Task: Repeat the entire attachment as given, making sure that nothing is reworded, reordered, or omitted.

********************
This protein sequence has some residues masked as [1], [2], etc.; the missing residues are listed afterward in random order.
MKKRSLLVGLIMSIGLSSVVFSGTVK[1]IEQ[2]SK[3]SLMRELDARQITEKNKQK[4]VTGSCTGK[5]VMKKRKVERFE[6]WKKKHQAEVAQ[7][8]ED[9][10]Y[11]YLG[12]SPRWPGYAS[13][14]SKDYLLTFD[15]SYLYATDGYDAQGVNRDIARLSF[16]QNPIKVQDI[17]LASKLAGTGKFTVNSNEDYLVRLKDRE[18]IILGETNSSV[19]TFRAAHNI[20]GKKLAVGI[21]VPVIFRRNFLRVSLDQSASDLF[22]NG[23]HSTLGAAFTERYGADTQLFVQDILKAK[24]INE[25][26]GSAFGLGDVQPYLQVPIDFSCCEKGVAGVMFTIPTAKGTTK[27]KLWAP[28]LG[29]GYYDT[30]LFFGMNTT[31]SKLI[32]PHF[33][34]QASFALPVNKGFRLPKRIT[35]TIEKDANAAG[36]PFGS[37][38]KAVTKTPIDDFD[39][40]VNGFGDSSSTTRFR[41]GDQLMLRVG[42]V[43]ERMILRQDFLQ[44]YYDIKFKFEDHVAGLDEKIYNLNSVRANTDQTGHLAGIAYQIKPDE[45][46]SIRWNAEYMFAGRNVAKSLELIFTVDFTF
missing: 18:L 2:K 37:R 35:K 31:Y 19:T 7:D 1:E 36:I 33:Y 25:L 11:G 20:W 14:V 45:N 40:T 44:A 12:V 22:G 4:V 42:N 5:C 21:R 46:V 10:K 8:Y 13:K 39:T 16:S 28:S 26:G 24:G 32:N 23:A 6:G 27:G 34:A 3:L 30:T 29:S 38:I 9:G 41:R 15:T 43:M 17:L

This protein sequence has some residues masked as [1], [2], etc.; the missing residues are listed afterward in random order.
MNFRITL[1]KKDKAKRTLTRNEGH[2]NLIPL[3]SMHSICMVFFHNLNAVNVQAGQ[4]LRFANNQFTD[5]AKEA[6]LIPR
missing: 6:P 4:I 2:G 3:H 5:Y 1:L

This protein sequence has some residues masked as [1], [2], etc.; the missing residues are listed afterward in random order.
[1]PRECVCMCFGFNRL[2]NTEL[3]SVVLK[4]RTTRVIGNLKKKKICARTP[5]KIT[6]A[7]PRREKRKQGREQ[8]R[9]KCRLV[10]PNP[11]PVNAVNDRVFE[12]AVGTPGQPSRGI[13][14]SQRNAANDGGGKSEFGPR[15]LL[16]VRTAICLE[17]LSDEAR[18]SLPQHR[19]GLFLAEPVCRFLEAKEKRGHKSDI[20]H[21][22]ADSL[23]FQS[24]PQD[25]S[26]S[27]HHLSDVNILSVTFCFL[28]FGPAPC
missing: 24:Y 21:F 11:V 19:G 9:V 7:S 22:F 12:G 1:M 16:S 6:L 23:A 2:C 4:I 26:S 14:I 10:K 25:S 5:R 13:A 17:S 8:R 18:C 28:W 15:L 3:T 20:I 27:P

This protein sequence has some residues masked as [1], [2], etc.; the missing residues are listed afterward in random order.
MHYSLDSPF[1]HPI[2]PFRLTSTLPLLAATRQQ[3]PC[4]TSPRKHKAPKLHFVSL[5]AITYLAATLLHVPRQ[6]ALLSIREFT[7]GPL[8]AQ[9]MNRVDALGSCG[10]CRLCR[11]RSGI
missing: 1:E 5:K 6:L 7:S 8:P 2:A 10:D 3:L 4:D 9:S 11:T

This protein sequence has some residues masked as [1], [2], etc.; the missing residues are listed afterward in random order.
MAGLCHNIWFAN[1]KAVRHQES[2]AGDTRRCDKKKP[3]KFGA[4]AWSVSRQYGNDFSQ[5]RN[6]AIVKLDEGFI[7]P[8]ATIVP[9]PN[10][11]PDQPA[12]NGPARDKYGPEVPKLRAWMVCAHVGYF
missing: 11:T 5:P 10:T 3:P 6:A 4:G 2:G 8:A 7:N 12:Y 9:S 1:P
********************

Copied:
This protein sequence has some residues masked as [1], [2], etc.; the missing residues are listed afterward in random order.
MKKRSLLVGLIMSIGLSSVVFSGTVK[1]IEQ[2]SK[3]SLMRELDARQITEKNKQK[4]VTGSCTGK[5]VMKKRKVERFE[6]WKKKHQAEVAQ[7][8]ED[9][10]Y[11]YLG[12]SPRWPGYAS[13][14]SKDYLLTFD[15]SYLYATDGYDAQGVNRDIARLSF[16]QNPIKVQDI[17]LASKLAGTGKFTVNSNEDYLVRLKDRE[18]IILGETNSSV[19]TFRAAHNI[20]GKKLAVGI[21]VPVIFRRNFLRVSLDQSASDLF[22]NG[23]HSTLGAAFTERYGADTQLFVQDILKAK[24]INE[25][26]GSAFGLGDVQPYLQVPIDFSCCEKGVAGVMFTIPTAKGTTK[27]KLWAP[28]LG[29]GYYDT[30]LFFGMNTT[31]SKLI[32]PHF[33][34]QASFALPVNKGFRLPKRIT[35]TIEKDANAAG[36]PFGS[37][38]KAVTKTPIDDFD[39][40]VNGFGDSSSTTRFR[41]GDQLMLRVG[42]V[43]ERMILRQDFLQ[44]YYDIKFKFEDHVAGLDEKIYNLNSVRANTDQTGHLAGIAYQIKPDE[45][46]SIRWNAEYMFAGRNVAKSLELIFTVDFTF
missing: 18:L 2:K 37:R 35:K 31:Y 19:T 7:D 1:E 36:I 33:Y 25:L 11:G 20:W 14:V 45:N 40:T 44:A 12:V 22:G 4:V 42:N 5:C 21:R 46:V 10:K 8:Y 13:K 39:T 16:S 28:S 26:G 24:G 32:N 23:A 6:G 27:G 34:A 3:L 30:T 29:S 38:I 9:G 41:R 15:T 43:M 17:L

This protein sequence has some residues masked as [1], [2], etc.; the missing residues are listed afterward in random order.
MNFRITL[1]KKDKAKRTLTRNEGH[2]NLIPL[3]SMHSICMVFFHNLNAVNVQAGQ[4]LRFANNQFTD[5]AKEA[6]LIPR
missing: 6:P 4:I 2:G 3:H 5:Y 1:L

This protein sequence has some residues masked as [1], [2], etc.; the missing residues are listed afterward in random order.
[1]PRECVCMCFGFNRL[2]NTEL[3]SVVLK[4]RTTRVIGNLKKKKICARTP[5]KIT[6]A[7]PRREKRKQGREQ[8]R[9]KCRLV[10]PNP[11]PVNAVNDRVFE[12]AVGTPGQPSRGI[13][14]SQRNAANDGGGKSEFGPR[15]LL[16]VRTAICLE[17]LSDEAR[18]SLPQHR[19]GLFLAEPVCRFLEAKEKRGHKSDI[20]H[21][22]ADSL[23]FQS[24]PQD[25]S[26]S[27]HHLSDVNILSVTFCFL[28]FGPAPC
missing: 24:Y 21:F 11:V 19:G 9:V 7:S 22:F 12:G 1:M 16:S 6:L 23:A 2:C 4:I 26:S 14:I 10:K 25:S 5:R 13:A 17:S 8:R 18:C 28:W 15:L 3:T 20:I 27:P

This protein sequence has some residues masked as [1], [2], etc.; the missing residues are listed afterward in random order.
MHYSLDSPF[1]HPI[2]PFRLTSTLPLLAATRQQ[3]PC[4]TSPRKHKAPKLHFVSL[5]AITYLAATLLHVPRQ[6]ALLSIREFT[7]GPL[8]AQ[9]MNRVDALGSCG[10]CRLCR[11]RSGI
missing: 1:E 5:K 6:L 7:S 8:P 2:A 10:D 3:L 4:D 9:S 11:T

This protein sequence has some residues masked as [1], [2], etc.; the missing residues are listed afterward in random order.
MAGLCHNIWFAN[1]KAVRHQES[2]AGDTRRCDKKKP[3]KFGA[4]AWSVSRQYGNDFSQ[5]RN[6]AIVKLDEGFI[7]P[8]ATIVP[9]PN[10][11]PDQPA[12]NGPARDKYGPEVPKLRAWMVCAHVGYF
missing: 11:T 5:P 10:T 3:P 6:A 4:G 2:G 8:A 7:N 12:Y 9:S 1:P